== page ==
Pendulum of change is swinging to advisers in 2023

Eugene Ardino, CEO at Lifespan Financial Planning, joins ifa podcast host Maja Garaca Djurdjevic, to discuss why he believes the pendulum of change is swinging in favour of advisers in 2023.

He gives his overview of some of the key recommendations made by Michelle Levy in the Quality of Advice Review, and details why he believes it will take at least a couple of years for some of the reforms resulting from the review to be implemented.

Eugene Ardino, hopes the government will take a closer look at Michelle Levy’s recommendation to allow superannuation funds, banks and insurers back into advice.

The Quality of Advice Review (QAR) lead, Ms Levy, has suggested that non-relevant providers won’t be stepping on advisers’ toes. It is, however, still unclear how the government views her recommendation, with Financial Services Minister Stephen Jones yet to release his assessment.

Mr Ardino said that this recommendation could present a “clear conflict of interest”.

“I think that’s the one area that I think that really needs to be looked at,” Mr Ardino said. “That was kind of what the general advice framework was for. The idea was if you’re employed by a product provider, you can give very basic general advice with a general advice warning, and it’s essentially limited to product, et cetera”.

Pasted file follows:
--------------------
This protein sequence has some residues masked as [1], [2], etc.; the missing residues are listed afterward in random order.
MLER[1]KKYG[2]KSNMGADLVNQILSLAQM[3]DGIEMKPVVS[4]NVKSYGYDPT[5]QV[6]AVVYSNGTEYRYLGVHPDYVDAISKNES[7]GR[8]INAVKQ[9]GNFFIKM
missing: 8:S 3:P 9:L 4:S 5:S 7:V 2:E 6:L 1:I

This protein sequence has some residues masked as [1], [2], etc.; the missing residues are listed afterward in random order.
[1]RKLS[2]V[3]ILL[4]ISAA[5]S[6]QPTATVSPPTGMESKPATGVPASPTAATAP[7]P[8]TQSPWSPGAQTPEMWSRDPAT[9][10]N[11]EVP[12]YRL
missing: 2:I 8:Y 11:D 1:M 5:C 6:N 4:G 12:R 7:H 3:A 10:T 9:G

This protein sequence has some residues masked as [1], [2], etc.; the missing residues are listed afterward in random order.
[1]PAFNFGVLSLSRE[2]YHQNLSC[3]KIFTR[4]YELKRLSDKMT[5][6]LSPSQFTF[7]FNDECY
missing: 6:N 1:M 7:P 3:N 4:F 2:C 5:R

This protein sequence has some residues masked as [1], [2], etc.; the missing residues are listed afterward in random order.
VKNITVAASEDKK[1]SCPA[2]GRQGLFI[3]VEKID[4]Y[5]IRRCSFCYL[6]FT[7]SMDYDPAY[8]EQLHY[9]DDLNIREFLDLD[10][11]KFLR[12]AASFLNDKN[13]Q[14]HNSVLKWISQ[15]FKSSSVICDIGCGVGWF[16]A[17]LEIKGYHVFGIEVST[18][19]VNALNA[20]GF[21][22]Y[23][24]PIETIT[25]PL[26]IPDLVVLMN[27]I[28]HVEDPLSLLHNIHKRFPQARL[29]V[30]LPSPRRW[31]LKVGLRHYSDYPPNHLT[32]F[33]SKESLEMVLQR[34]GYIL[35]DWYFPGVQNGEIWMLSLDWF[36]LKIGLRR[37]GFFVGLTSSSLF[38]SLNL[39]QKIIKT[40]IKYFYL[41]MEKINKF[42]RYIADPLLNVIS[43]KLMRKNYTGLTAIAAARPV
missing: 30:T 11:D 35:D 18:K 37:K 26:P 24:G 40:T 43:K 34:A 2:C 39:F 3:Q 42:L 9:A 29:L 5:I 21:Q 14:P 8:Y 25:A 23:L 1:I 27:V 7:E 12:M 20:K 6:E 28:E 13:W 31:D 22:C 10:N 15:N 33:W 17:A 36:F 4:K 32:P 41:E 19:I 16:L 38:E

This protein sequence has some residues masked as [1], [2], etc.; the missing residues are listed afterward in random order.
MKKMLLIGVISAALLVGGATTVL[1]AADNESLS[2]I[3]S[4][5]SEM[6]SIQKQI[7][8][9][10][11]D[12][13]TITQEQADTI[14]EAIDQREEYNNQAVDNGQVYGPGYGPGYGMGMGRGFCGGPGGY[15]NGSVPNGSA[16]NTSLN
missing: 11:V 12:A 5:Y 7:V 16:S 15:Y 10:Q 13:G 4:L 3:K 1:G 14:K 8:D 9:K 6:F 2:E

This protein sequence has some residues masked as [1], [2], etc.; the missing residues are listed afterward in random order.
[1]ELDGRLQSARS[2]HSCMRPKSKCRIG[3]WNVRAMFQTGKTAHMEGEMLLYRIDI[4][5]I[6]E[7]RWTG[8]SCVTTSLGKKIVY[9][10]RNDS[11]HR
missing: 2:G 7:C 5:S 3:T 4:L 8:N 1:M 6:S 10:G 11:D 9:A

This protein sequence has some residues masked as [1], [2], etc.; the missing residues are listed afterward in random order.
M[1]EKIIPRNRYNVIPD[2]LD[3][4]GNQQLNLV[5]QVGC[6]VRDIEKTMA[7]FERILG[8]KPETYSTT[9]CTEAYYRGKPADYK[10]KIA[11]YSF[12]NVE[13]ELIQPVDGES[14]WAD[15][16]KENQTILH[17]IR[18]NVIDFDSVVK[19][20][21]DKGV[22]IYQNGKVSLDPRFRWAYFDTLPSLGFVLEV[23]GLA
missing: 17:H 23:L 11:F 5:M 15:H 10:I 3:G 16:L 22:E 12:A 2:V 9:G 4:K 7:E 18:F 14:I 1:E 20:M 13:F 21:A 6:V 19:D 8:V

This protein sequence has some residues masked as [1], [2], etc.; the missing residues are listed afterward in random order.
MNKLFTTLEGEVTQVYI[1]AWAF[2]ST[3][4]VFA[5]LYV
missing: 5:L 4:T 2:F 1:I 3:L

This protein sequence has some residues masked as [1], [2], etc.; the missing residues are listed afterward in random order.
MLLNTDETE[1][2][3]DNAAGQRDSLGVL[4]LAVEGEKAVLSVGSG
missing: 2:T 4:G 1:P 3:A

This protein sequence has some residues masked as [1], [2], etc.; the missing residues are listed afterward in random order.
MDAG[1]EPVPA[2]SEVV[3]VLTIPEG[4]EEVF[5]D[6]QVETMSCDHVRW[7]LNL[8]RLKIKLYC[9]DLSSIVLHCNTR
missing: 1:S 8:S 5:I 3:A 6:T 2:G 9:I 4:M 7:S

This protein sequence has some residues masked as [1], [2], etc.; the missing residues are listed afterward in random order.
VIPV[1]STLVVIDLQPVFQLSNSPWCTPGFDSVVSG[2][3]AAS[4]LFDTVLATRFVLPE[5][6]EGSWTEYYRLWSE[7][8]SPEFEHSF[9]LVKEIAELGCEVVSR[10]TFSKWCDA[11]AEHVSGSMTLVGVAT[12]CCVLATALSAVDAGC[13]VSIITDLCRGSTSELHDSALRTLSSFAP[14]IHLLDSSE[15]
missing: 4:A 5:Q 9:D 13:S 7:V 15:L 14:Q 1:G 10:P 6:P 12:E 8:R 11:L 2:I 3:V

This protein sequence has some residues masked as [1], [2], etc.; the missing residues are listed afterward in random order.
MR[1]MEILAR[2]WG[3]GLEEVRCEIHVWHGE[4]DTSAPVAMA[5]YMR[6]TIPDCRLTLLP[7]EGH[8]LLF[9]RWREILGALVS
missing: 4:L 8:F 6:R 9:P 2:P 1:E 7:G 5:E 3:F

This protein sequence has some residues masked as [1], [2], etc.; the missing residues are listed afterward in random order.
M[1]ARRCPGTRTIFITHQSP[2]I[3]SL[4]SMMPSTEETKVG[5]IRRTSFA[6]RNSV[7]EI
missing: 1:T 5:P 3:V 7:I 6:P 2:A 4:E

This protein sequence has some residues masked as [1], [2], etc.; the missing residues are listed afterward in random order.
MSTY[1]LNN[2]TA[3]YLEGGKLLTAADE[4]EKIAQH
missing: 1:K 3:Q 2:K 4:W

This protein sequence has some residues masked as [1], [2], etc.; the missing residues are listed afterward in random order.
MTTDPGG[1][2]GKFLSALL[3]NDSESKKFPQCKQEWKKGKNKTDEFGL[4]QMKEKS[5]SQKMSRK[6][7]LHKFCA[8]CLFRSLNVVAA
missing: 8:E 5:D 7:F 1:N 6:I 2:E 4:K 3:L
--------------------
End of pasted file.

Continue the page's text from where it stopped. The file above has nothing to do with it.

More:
“Look, I don’t have the exact answer as to what will work there, but I just think there need to be some fairly clear limitations as to what non-relevant providers can and can’t advise on if we’re going to go down that path,” he noted.

Mr Ardino suggested that perhaps, rather than removing general advice entirely, “we could tweak it a little bit to make it fit for what we want it to do now” — to allow product providers to give basic information without the presence of a senior adviser.

“I actually think the general advice framework is reasonably well suited to that almost as it is,” Mr Ardino opined.

There is also a fear, he noted, regarding an individual’s distinction between general and personal advice.

“The fear is also I think people are worried about letting their staff give general advice and them being accused of having given personal advice.

“It’s all well and good to try to give certainty, but I don’t think we can just open it up to be able to do whatever you like. That’s the part that I would definitely tweak and I think a lot of stakeholders in our community have also voiced their concern on that. I’m not the only one,” Mr Ardino said.

Mr Ardino also touches on Ms Levy’s latest admission that she was surprised by the extent to which advisers feel under siege.


You can listen to the podcast here.

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